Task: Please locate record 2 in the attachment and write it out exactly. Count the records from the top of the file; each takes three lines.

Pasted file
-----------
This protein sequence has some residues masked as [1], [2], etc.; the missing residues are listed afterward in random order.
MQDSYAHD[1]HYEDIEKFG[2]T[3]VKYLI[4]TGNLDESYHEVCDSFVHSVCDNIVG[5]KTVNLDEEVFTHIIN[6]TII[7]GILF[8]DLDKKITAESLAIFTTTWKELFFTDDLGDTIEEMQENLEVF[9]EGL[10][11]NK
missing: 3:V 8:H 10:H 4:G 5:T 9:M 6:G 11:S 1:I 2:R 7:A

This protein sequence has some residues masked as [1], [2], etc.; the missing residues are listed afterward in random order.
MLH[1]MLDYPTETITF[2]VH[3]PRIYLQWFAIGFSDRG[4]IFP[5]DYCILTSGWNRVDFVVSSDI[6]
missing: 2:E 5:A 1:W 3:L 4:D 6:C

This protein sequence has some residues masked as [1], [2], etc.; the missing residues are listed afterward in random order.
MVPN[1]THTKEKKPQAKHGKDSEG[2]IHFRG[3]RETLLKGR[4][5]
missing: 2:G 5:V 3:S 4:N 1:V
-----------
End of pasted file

This protein sequence has some residues masked as [1], [2], etc.; the missing residues are listed afterward in random order.
MLH[1]MLDYPTETITF[2]VH[3]PRIYLQWFAIGFSDRG[4]IFP[5]DYCILTSGWNRVDFVVSSDI[6]
missing: 2:E 5:A 1:W 3:L 4:D 6:C